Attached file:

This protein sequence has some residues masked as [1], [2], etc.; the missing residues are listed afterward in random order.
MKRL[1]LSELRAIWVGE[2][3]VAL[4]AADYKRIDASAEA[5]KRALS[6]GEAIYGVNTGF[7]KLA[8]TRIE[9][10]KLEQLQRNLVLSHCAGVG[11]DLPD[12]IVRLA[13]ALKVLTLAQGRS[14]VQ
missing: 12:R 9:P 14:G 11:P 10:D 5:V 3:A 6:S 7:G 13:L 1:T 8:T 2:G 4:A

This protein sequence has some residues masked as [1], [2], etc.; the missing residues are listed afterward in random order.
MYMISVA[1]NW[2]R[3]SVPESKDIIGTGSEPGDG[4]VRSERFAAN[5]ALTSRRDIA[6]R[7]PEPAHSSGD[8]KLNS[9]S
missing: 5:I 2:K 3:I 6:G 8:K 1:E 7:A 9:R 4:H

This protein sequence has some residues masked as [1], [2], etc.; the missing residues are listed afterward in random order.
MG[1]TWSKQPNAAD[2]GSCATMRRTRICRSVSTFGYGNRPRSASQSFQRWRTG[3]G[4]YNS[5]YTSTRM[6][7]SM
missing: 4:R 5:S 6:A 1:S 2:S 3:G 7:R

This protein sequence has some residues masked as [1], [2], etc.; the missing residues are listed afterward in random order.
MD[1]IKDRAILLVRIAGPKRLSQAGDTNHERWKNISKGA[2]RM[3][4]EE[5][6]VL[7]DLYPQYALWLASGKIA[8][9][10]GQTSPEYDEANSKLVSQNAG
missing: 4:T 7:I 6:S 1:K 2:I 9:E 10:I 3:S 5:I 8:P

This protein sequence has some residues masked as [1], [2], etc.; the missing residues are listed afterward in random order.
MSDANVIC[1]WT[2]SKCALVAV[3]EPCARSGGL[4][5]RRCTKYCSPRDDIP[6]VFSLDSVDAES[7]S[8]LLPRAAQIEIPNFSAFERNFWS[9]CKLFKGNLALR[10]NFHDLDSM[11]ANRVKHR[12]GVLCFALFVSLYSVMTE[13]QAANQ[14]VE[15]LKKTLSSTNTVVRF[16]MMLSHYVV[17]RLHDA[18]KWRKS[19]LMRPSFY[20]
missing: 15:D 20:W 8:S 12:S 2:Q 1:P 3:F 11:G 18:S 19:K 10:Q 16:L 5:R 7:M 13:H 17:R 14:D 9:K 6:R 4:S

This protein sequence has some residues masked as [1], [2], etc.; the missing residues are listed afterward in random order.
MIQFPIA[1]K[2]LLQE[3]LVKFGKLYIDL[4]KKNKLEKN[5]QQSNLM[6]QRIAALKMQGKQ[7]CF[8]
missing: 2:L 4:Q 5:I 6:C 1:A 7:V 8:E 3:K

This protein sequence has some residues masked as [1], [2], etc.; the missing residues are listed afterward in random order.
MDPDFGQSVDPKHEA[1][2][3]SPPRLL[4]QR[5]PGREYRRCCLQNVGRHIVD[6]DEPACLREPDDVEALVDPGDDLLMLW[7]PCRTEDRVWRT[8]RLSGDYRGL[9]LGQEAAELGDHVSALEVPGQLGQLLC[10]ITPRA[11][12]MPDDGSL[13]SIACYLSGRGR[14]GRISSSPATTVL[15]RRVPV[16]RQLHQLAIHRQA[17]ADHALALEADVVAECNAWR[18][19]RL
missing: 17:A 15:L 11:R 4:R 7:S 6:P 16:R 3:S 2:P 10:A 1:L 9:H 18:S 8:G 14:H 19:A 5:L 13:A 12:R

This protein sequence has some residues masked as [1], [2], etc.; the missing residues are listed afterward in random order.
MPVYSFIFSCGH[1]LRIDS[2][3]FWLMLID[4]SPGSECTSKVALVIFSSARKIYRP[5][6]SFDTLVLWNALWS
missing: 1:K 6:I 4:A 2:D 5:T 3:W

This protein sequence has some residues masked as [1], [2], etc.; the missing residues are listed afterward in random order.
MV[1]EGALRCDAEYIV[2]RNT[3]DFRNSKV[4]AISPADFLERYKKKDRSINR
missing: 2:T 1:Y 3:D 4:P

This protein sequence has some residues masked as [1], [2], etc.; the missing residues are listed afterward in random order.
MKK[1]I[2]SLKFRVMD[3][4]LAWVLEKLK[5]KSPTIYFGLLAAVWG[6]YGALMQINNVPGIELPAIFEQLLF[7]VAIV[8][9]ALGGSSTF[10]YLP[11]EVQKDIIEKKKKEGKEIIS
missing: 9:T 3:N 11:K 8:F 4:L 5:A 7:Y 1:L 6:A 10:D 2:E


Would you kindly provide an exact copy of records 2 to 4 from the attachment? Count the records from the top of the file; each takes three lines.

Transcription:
This protein sequence has some residues masked as [1], [2], etc.; the missing residues are listed afterward in random order.
MYMISVA[1]NW[2]R[3]SVPESKDIIGTGSEPGDG[4]VRSERFAAN[5]ALTSRRDIA[6]R[7]PEPAHSSGD[8]KLNS[9]S
missing: 5:I 2:K 3:I 6:G 8:K 1:E 7:A 9:R 4:H

This protein sequence has some residues masked as [1], [2], etc.; the missing residues are listed afterward in random order.
MG[1]TWSKQPNAAD[2]GSCATMRRTRICRSVSTFGYGNRPRSASQSFQRWRTG[3]G[4]YNS[5]YTSTRM[6][7]SM
missing: 4:R 5:S 6:A 1:S 2:S 3:G 7:R

This protein sequence has some residues masked as [1], [2], etc.; the missing residues are listed afterward in random order.
MD[1]IKDRAILLVRIAGPKRLSQAGDTNHERWKNISKGA[2]RM[3][4]EE[5][6]VL[7]DLYPQYALWLASGKIA[8][9][10]GQTSPEYDEANSKLVSQNAG
missing: 4:T 7:I 6:S 1:K 2:I 9:E 10:I 3:S 5:I 8:P